Lawrence Richard called it social learning theory. Just by being near people, you learn a lot. So just being around my dad and my mother, the first thing I learned was to live with great faith. When you spend 40 years in Africa, you realize quickly the only way you’re going to make it to the next day is to have a lot of faith and so I try to share that passion with the people that I lead and we talk a lot about faith. We take a lot of risk. I learned to take risk from my father and to not be afraid of failing.
How did growing up and then living in Africa inform your ministry perspective?
Growing up in Africa showed me how simple, and yet how powerful church can be. It doesn’t have to be about a staff and a building and payrolls. My church has a building so I’m a bit of a hypocrite, but we try to do it as simply as possible. To be honest, I think we have far too many ministries. I think we need to empower our people to meet each other’s needs, period, and stop paying so many people to do the things that people who call themselves Christians should be doing.
What influence is there from your training in intercultural studies?
We live in a globalized world and for me that’s an important part our church identity. I keep trying to tell our people that heaven is not just going to be filled with people like us. It’s going to be filled with people from every race and every tribe and every ethnicity. We can’t separate who we are as Christians from being a global people. I use that from my background to encourage people to live comfortably, to be moved towards people who are different in any way. I challenge our people that I speak to to include “the other” and to celebrate our differences, whether it be by language or skin color, or even denominations.
Is racial reconciliation formally a part of your ministry?
I haven’t termed it racial reconciliation. What we do at The Grove is racial celebration. We do all we can to make everything we do inclusive of the other and so we don’t want to be color blind. We want to celebrate those differences.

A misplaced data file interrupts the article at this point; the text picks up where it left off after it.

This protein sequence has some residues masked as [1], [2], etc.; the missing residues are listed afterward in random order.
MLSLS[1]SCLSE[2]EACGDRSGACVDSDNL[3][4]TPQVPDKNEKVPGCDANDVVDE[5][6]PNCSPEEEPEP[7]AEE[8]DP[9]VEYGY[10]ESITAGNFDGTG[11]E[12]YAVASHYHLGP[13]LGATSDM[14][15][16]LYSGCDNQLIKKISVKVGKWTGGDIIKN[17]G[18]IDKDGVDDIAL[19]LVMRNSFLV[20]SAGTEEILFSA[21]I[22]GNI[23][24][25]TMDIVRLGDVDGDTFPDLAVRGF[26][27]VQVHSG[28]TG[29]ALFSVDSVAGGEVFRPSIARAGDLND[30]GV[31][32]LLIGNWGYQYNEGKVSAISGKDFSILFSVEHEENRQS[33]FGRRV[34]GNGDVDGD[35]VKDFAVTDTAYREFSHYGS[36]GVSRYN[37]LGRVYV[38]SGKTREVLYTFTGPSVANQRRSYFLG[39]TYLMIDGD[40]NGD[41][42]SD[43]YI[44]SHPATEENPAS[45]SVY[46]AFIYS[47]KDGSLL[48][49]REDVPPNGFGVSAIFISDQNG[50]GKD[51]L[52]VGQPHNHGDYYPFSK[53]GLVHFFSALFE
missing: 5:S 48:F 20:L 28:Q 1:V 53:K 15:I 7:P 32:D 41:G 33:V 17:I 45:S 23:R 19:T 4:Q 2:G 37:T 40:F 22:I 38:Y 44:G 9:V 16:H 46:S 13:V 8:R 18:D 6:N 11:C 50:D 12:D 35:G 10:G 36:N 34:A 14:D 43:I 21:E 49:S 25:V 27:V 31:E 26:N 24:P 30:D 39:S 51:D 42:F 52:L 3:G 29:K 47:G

Your new book, God Can’t Sleep: Waiting for Daylight on Life’s Dark Nights, is full of stories of profound suffering. What inspired you to write it?
When I lived in Malawi, I got tired of doing funerals for babies who died of AIDS because their mothers had AIDS. I taught a class at a Christian university that I titled “A Theology of Suffering” that started with a Malawian perspective on suffering. I realized that this is the world’s common language, so it went from there.
A lot of times as Christians, we don’t have answers to life’s most difficult problems and to the problem of pain and we end up saying really cheap things like, “God will never give you more than you can handle.” That’s not even in the Bible, and the truth is we often end up in situations when on that week, for that moment, in that year, it feels like far more than anyone can handle and it is.
I talk about where God is and the things that happen in those dark times. I don’t want to oversimplify it, but there’s often a kind of spiritual change or growth that only happens on the most dark nights of our lives. If you think of anyone you would consider a mature Christian, I can almost promise you that person has been through some pain. God makes us deeper, wiser, more gentle people full of grace and mercy through it and we understand and we walk maybe a little closer to God.